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11 where n is the number of elements in the mesh and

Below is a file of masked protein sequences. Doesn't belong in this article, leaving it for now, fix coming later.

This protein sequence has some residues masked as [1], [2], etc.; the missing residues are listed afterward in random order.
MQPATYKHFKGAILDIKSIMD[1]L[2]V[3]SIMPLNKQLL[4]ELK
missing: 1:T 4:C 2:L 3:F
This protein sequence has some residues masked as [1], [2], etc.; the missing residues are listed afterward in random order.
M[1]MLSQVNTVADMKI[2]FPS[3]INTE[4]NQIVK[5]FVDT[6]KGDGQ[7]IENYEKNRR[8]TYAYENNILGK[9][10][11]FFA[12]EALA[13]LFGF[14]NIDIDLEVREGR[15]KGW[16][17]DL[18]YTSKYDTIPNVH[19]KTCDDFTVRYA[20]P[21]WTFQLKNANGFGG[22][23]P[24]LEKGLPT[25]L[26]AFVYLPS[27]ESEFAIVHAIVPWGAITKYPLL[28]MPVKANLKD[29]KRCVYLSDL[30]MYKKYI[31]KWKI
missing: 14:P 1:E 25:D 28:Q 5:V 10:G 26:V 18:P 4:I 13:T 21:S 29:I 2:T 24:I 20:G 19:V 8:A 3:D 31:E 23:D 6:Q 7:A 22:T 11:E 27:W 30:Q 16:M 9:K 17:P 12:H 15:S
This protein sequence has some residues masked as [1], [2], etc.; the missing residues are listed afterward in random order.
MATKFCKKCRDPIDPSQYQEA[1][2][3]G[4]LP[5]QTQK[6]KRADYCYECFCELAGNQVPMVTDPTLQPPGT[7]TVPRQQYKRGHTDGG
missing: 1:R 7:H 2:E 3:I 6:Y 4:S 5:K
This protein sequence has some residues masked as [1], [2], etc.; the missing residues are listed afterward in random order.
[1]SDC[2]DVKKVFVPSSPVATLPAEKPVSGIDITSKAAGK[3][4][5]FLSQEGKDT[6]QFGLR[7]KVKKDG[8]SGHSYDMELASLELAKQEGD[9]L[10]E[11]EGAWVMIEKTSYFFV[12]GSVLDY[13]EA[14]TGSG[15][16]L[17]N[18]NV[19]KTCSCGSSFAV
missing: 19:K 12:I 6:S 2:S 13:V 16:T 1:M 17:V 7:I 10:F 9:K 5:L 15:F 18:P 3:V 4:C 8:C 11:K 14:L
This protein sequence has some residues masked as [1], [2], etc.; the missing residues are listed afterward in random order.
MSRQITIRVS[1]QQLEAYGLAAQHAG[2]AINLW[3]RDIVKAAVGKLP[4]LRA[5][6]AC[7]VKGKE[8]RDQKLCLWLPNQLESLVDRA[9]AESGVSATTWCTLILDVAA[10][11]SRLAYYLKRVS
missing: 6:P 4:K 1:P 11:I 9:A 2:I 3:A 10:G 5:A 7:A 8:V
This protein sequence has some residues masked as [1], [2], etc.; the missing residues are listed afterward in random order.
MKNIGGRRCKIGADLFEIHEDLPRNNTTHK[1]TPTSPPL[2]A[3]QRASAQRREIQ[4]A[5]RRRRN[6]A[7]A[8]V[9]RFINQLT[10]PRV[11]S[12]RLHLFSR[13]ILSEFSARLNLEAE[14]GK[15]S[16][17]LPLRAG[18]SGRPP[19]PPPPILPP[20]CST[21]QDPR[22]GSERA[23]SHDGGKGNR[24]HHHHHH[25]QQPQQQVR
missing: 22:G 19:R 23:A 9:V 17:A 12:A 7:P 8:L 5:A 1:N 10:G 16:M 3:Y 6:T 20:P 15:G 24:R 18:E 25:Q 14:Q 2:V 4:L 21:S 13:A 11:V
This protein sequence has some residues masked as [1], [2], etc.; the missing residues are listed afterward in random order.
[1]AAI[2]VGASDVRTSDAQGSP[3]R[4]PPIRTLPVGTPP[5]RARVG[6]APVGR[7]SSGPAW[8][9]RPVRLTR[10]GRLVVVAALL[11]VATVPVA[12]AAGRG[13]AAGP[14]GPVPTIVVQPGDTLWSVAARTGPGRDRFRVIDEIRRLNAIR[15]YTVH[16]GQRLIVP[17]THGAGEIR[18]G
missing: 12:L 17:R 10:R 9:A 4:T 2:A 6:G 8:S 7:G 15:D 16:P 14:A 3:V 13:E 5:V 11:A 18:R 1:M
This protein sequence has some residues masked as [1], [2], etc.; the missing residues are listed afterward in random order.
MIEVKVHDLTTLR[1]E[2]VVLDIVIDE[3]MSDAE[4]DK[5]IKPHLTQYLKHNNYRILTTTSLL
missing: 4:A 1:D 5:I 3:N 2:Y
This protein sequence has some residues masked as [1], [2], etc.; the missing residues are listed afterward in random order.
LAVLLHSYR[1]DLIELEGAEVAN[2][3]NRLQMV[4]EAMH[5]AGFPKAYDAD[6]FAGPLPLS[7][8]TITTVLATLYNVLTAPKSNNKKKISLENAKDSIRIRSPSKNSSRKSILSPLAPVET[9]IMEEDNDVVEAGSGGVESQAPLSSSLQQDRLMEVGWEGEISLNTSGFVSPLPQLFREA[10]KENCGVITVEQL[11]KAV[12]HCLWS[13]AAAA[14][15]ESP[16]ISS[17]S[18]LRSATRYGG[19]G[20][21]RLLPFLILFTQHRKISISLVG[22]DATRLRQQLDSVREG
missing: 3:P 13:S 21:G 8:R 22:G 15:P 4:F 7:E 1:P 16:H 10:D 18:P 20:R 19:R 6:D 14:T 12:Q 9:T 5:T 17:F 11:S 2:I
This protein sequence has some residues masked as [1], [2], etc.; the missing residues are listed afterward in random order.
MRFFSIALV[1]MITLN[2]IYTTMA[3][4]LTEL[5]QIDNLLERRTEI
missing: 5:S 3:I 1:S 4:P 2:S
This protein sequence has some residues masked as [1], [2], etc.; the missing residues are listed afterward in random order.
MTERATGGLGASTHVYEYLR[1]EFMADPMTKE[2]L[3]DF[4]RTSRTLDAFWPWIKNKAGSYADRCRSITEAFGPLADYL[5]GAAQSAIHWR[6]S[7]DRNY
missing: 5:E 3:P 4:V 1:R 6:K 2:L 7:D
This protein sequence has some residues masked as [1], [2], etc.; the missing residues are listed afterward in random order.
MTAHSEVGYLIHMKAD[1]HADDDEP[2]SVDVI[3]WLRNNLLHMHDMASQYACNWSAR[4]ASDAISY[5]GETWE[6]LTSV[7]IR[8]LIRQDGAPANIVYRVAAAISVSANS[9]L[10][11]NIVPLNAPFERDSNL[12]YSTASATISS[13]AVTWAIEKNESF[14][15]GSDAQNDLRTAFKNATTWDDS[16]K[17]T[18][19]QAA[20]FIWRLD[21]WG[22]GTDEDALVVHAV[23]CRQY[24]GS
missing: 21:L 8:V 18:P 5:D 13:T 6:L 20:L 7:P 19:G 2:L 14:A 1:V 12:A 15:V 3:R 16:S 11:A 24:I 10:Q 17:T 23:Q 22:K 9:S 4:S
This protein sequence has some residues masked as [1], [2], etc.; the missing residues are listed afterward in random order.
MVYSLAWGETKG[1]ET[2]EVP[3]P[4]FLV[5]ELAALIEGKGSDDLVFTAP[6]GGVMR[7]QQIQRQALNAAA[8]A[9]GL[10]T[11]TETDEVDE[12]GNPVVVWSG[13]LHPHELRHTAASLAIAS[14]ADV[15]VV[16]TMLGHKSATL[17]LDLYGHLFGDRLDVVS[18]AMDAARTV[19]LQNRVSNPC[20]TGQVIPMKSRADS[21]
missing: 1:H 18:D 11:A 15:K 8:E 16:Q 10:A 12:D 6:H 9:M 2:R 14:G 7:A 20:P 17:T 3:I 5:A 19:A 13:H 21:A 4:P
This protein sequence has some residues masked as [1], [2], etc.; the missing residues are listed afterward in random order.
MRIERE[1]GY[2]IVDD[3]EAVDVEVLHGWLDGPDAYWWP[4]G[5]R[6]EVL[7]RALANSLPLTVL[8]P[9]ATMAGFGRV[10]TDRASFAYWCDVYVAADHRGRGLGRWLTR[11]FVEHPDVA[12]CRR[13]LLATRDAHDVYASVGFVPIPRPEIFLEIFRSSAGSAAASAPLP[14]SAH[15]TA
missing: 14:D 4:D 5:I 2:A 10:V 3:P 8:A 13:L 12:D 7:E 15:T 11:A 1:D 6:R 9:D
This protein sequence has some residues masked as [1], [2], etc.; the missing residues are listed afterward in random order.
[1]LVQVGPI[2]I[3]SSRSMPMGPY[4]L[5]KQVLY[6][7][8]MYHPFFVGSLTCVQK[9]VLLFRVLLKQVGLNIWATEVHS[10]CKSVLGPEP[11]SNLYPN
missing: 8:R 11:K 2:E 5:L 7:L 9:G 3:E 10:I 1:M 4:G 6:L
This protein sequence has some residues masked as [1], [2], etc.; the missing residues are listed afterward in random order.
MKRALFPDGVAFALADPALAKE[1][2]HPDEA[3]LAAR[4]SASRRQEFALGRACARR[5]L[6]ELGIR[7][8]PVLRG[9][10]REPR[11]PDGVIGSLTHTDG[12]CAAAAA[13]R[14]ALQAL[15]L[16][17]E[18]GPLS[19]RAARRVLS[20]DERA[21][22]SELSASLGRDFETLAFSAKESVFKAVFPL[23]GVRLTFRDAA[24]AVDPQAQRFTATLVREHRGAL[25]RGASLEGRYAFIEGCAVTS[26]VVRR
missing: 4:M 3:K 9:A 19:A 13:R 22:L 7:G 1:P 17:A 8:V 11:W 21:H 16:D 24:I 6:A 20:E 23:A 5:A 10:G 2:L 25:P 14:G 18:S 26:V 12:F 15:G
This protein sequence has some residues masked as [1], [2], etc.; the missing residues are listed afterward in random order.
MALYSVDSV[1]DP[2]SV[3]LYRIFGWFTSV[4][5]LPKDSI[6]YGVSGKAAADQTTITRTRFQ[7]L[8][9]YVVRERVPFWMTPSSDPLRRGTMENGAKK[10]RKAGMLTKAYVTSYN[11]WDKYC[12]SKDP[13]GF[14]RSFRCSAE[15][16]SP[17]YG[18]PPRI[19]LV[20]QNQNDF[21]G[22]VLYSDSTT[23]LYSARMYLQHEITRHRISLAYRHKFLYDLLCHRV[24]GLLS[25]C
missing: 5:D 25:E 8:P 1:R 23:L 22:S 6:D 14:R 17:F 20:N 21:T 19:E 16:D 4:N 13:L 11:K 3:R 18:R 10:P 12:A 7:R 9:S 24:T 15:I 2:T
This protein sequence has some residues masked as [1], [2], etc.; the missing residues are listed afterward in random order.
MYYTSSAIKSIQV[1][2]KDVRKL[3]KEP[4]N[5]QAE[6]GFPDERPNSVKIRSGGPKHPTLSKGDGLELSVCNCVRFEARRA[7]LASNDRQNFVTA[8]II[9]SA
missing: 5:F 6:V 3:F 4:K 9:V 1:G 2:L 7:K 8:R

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Unformatted text preview: ere N is the number of elements in the mesh and kE k2 is the restriction of the error e estimate kE k2 to Element e. The most popular method of determining where adaptivity is needed is to use kE ke as an enrichment indicator. Thus, we assume that large errors come from regions where the local error estimate kE ke is large and this is where we should re ne or concentrate the mesh and/or increase the method order. Correspondingly, the mesh would be coarsened or the polynomial degree of the basis lowered in regions where kE ke is small. This is the strategy that we'll follow (cf. Section 8.2) however, we reiterate that there is no proof of the optimality of enrichment in the vicinity of the largest local error estimate. Enrichment indicators other than local error estimates have been tried. The use of solution gradients is popular. This is particularly true of uid dynamics problems where error estimates are not readily available 14, 16, 17, 19]. In this chapter, we'll examine h-, p-, and hp-re nement. Strategies using r-re nement will be addressed in Chapter 9. 8.2 h-Re nement Mesh re nement strategies for elliptic (steady) problems need not consider coarsening. We can re ne an initially coarse mesh until the requested accuracy is obtained. This strategy might not be optimal and won't be, for example, if the coarse mesh is too ne in some regions. Nevertheless, we'll concentrate on re nement at the expense of 8.2. h-Re nement 3 coarsening. We'll also focus on two-dimensional problems to avoid the complexities of three-dimensional geometry. 8.2.1 Structured Meshes Let us rst consider adaptivity on structured meshes and then examine unstructuredmesh re nement. Re nement of an element of a structured quadrilateral-element mesh by bisection requires mesh lines running to the boundaries to retain the four-neighbor structure (cf. the left of Figure 8.2.1). This strategy is simple to implement and has been used with nite di erence computation 42] however, it clearly re nes many more elements than necessary. The customary way of avoiding the excess re nement is to introduce irregular nodes where the edges of a re ned element meet at the midsides of a coarser one (cf. the right of Figure 8.2.1). The mesh is no longer structured and our standard method of basis construction would create discontinuities at the irregular nodes. Figure 8.2.1: Bisection of an element of a structured rectangular-element mesh creating mesh lines running between the boundaries (left). The mesh lines are removed by creating irregular nodes (right). The usual strategy of handling continuity at irregular nodes is to constrain the basis. Let us illustrate the technique for a piecewise-bilinear basis. The procedure for higherorder piecewise polynomials is similar. Thus, consider an edge between Vertices 1 and 2 containing an irregular node 3 as shown in Figure 8.2.2. For simplicity, assume that the elements are h h squares and that those adjacent to Edge 1-2 are indexed 1, 2, and 3 as shown in the gure. For convenien...
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